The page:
Classification system for identifying women at risk for altered partial breast irradiation recommendations after breast magnetic resonance imaging

Kristin V. Kowalchik, Laura A. Vallow, Michelle McDonough, Colleen S. Thomas, Michael G. Heckman, Jennifer L. Peterson, Cameron D. Adkisson, Christopher Serago, Sarah A. McLaughlin

Research output: Contribution to journalArticle

5 Citations (Scopus)

Abstract

Purpose: To study the utility of preoperative breast MRI for partial breast irradiation (PBI) patient selection, using multivariable analysis of significant risk factors to create a classification rule. Methods and Materials Between 2002 and 2009, 712 women with newly diagnosed breast cancer underwent preoperative bilateral breast MRI at Mayo Clinic Florida. Of this cohort, 566 were retrospectively deemed eligible for PBI according to the National Surgical Adjuvant Breast and Bowel Project Protocol B-39 inclusion criteria using physical examination, mammogram, and/or ultrasound. Magnetic resonance images were then reviewed to determine their impact on patient eligibility. The patient and tumor characteristics were evaluated to determine risk factors for altered PBI eligibility after MRI and to create a classification rule. Results Of the 566 patients initially eligible for PBI, 141 (25%) were found ineligible because of pathologically proven MRI findings. Magnetic resonance imaging detected additional ipsilateral breast cancer in 118 (21%). Of these, 62 (11%) had more extensive disease than originally noted before MRI, and 64 (11%) had multicentric disease. Contralateral breast cancer was detected in 28 (5%). Four characteristics were found to be significantly associated with PBI ineligibility after MRI on multivariable analysis: premenopausal status (P=.021), detection by palpation (P<.001), first-degree relative with a history of breast cancer (P=.033), and lobular histology (P=.002). Risk factors were assigned a score of 0-2. The risk of altered PBI eligibility from MRI based on number of risk factors was 0:18%; 1:22%; 2:42%; 3:65%. Conclusions Preoperative bilateral breast MRI altered the PBI recommendations for 25% of women. Women who may undergo PBI should be considered for breast MRI, especially those with lobular histology or with 2 or more of the following risk factors: premenopausal, detection by palpation, and first-degree relative with a history of breast cancer.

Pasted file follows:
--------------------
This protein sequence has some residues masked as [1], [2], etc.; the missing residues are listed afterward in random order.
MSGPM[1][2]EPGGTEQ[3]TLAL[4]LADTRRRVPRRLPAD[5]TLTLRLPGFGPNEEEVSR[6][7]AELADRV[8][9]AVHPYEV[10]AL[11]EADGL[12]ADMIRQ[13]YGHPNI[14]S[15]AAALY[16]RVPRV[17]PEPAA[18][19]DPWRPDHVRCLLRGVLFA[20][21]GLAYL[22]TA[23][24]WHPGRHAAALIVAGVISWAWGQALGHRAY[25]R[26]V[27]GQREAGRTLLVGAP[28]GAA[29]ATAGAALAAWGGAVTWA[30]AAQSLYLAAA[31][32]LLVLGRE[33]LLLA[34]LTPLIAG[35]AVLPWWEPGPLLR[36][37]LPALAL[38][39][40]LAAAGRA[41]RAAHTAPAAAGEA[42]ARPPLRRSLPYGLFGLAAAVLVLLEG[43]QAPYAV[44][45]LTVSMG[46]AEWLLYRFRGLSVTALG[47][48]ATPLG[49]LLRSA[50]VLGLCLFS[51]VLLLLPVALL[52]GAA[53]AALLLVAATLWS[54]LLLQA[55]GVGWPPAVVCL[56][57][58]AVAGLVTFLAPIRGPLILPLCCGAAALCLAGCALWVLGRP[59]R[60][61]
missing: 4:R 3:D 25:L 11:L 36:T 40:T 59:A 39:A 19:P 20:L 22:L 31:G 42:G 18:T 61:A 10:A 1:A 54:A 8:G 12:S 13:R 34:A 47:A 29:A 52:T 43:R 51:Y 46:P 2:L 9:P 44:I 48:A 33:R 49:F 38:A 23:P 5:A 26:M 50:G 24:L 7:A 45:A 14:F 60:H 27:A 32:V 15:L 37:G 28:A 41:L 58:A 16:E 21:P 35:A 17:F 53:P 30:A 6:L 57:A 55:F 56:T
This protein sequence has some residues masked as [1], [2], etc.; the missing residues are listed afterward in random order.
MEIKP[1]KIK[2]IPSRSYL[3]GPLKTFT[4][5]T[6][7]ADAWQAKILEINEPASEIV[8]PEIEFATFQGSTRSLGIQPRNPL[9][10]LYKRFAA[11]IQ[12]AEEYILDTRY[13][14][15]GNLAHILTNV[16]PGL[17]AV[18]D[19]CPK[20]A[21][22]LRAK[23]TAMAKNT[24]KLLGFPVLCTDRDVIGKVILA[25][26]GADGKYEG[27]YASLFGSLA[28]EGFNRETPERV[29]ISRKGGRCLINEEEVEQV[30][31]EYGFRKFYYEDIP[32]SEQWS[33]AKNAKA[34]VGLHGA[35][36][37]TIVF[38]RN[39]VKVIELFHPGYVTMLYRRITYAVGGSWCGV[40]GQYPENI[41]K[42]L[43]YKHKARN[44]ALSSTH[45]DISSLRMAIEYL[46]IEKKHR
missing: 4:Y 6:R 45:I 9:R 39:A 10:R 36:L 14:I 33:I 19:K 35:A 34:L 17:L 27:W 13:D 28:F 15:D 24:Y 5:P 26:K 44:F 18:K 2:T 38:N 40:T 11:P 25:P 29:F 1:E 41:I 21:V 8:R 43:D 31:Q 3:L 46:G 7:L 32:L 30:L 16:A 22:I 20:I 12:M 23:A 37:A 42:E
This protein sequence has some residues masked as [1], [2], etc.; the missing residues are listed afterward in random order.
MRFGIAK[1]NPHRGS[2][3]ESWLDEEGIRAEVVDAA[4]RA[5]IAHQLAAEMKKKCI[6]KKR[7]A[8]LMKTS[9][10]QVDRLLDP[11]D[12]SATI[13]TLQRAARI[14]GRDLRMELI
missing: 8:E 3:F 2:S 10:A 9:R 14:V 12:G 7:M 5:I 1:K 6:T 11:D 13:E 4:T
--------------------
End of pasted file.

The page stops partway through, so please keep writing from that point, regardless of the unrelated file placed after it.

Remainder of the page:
Original languageEnglish (US)
Pages (from-to)127-133
Number of pages7
JournalInternational Journal of Radiation Oncology Biology Physics
Volume87
Issue number1
DOIs
StatePublished - Sep 1 2013

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recommendations
breast
magnetic resonance
Breast
Magnetic Resonance Imaging
irradiation
Breast Neoplasms
cancer
Palpation
histology
Histology
physical examinations
histories
Patient Selection
Physical Examination
Magnetic Resonance Spectroscopy

ASJC Scopus subject areas

  • Oncology
  • Radiology Nuclear Medicine and imaging
  • Radiation
  • Cancer Research

Cite this